The Cortez Municipal Airport, located about 15 minutes from campus, is served by Boutique Airlines (via Denver and Phoenix). The Durango–La Plata County Airport, located about 80 minutes from campus, is served by United Express (via Denver) and American Airlines (via Phoenix and Dallas-Fort Worth). Crow Canyon will provide shuttle transportation to and from both airports at no extra charge to students attending our camps. A Crow Canyon staff member will meet your child upon arrival at the airport and transport him or her to our campus.
Arrival and Departure
The campus opens at 2:00 p.m. on the day of arrival, Sunday, June 24. Your child should arrive between 2:00 and 5:00 p.m. Chaperons will assist camp participants in locating their rooms and getting settled in. Dinner will be served at 5:30 p.m., and an orientation and introduction program will be held at 6:30 p.m.
Departure day is Saturday, July 14. A self-serve breakfast will be available at 7:30 a.m. Camp participants must be packed and out of their rooms no later than 8:30 a.m. and should plan to leave campus by 11:00 a.m.
More than 30 years ago, Crow Canyon was founded on the idea that schoolchildren could play a hands-on role in archaeology. In the words of longtime Crow Canyon board member Dr. Stuart Struever: “It has a huge impact on youngsters that someone respects them enough to let them have a trowel in their hand … to do real research in which they could actually contribute to the scientific mission.”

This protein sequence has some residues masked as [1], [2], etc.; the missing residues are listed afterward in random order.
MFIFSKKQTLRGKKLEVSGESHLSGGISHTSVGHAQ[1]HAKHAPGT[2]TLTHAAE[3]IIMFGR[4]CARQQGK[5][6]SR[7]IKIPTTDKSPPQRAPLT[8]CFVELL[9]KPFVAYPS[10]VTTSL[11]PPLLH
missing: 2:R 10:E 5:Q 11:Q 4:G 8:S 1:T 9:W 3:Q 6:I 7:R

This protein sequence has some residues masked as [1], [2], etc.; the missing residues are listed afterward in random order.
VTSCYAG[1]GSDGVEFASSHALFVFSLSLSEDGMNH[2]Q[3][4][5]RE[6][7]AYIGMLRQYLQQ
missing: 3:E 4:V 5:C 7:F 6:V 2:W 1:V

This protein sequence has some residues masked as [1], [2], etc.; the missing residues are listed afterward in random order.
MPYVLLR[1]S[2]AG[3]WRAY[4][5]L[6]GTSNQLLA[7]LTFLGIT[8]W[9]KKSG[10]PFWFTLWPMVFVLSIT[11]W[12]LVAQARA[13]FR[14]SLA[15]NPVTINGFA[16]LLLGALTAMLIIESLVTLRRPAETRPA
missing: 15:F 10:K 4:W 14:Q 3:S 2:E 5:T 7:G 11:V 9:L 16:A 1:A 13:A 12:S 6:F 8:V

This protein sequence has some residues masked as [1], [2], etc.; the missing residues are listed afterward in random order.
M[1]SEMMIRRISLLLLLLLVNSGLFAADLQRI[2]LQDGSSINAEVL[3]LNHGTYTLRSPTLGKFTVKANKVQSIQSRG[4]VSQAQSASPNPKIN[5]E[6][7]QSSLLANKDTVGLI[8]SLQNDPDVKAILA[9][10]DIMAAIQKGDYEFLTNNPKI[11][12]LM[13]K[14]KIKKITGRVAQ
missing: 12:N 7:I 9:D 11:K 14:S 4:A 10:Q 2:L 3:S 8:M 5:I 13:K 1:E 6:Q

In other words, this is no ordinary summer camp.
- We design our programs not only for budding archaeologists but also for any student who is curious about the world, about people and cultures, and about the connections between past and present. Many of our alumni go on to careers in archaeology, anthropology, museum studies, and related fields. Others excel in completely different pursuits.
- While at Crow Canyon, teens absorb unforgettable lessons about history, other cultures, and their own place in the world.
- When your teen returns home, you might notice a few changes, such as a confidence level that’s boosted by taking on new challenges and learning in whole new ways. Teens want to learn, and they want to make a difference. Here they accomplish both. The experience can be life changing.
We work at Crow Canyon because we love archaeology and kids! If you have any questions, please don't hesitate to contact us.
The educators of Crow Canyon